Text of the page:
digital coax vs optical

Discussion in 'Home Theater Projects' started by Bryan_K, Dec 2, 2003.

  1. Bryan_K

    Bryan_K Stunt Coordinator

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    Could someone please explain the benefits of using optical vs digital coax. The only difference i know of is that optical costs twice as much.

    I have a DD/DTS receiver & have been using a digital coax connection for years. It sounds wonderful to me. While setting up a Friends HT, i recommended the coax cable because of price benefit. Is optical worth the 100% price difference?
     
  2. Chu Gai

    Chu Gai Lead Actor

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    If you run short of one input then optical might just save your ass. Also, every now and then, someone gets a nasty electrical interference problem and running optical provides a quick and ready solution to that. Other than that it's really a question or matter of what your equipment supports and your particular preferences. Overpriced examples of both types of technologies abound.
     
  3. ChrisLazarko

    ChrisLazarko Supporting Actor

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    Usually optical is better for a long run, and digital coax is good for shorter runs, something under 10-15 feet or so. I personally prefer digital coax, but I don't hear a difference between the two, I just find the digital coax to save a litlte money and to do the same job optical does.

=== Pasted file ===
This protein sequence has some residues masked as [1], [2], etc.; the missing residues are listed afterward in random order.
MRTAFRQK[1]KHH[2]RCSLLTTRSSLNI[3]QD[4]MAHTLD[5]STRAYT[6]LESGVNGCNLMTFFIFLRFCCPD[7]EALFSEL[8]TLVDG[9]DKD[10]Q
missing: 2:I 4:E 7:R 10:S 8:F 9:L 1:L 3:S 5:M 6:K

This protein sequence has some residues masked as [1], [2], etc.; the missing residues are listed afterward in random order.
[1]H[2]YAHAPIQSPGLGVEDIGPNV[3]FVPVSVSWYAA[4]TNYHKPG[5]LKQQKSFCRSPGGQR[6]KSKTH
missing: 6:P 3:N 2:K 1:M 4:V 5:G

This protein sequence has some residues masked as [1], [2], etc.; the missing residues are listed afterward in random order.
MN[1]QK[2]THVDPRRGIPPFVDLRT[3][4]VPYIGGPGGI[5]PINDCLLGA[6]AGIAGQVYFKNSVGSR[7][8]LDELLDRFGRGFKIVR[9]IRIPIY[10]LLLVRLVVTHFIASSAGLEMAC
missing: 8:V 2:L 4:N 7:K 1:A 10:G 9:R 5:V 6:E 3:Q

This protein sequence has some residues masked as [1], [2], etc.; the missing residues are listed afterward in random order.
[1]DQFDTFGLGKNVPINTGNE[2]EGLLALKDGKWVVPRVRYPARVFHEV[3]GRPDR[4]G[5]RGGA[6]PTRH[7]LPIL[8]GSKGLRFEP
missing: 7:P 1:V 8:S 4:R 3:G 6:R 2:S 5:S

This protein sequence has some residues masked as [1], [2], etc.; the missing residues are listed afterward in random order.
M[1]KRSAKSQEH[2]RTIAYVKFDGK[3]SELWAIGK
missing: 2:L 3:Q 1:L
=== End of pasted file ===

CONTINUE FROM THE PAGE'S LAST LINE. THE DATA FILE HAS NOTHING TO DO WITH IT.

4. John S

    John S Producer

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    I like the way the little red light comes out of the optical cable.... lol

    I really have never heard any audible difference whatsoever.
     
  5. ChrisLazarko

    ChrisLazarko Supporting Actor

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    Yeah the red light is really cool, then you see it on the other end. Everyone who saw that thought it was the neatest thing. So one thing about the optical for the + side... bright red light!
     
  6. John Garcia

    John Garcia Executive Producer

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    I don't know where you are shopping, or what stores you have, but optical cables should be very easy to find for much less than a decent coax. Locally, cheap 1M optical can be found for $9.

    Good coax digital actually sounds better to me. I went from Monster coax to Audioquest VSD-2s and there was a significant improvement in detail. I prefer RCA connection to optical as well.
     
  7. JamesCB

    JamesCB Second Unit

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  8. Krelkor

    Krelkor Auditioning

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    i dont see WHY there would be a difference other than if for some reason the output circuits were drastically different...
    both use 1s and 0s....
     
  9. John Garcia

    John Garcia Executive Producer